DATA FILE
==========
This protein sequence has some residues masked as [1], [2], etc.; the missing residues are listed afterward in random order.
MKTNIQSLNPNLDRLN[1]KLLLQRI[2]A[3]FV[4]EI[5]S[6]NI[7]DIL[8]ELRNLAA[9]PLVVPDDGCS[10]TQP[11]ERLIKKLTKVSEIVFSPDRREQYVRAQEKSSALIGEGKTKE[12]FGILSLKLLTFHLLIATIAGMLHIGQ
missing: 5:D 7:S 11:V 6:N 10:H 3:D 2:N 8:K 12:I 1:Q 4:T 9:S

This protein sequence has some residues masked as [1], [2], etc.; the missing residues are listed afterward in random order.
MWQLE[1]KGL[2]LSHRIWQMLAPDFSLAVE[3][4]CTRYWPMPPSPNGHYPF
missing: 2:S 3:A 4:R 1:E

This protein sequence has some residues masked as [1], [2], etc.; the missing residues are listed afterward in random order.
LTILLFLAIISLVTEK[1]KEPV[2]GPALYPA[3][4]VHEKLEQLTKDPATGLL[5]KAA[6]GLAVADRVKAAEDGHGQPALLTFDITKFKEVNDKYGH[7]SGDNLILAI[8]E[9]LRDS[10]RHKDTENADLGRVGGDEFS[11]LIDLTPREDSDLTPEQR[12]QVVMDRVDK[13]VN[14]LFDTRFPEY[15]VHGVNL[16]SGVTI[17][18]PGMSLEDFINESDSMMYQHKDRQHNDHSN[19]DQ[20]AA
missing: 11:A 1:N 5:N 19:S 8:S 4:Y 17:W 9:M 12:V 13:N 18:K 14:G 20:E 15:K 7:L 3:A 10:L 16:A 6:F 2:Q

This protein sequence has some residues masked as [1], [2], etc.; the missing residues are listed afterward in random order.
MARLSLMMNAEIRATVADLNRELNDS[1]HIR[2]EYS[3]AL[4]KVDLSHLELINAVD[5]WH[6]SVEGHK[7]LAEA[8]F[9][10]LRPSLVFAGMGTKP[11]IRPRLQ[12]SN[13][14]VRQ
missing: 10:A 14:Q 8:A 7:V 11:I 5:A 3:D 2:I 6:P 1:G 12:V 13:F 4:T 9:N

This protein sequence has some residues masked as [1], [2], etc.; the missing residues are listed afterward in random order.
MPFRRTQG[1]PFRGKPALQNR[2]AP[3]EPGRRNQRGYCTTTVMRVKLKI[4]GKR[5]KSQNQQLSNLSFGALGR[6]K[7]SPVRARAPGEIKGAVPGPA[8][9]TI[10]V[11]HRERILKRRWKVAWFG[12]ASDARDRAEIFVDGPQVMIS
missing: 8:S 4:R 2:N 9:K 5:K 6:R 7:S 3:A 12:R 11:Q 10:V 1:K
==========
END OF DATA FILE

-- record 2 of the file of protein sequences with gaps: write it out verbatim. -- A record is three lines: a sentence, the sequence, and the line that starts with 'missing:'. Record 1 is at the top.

This protein sequence has some residues masked as [1], [2], etc.; the missing residues are listed afterward in random order.
MWQLE[1]KGL[2]LSHRIWQMLAPDFSLAVE[3][4]CTRYWPMPPSPNGHYPF
missing: 2:S 3:A 4:R 1:E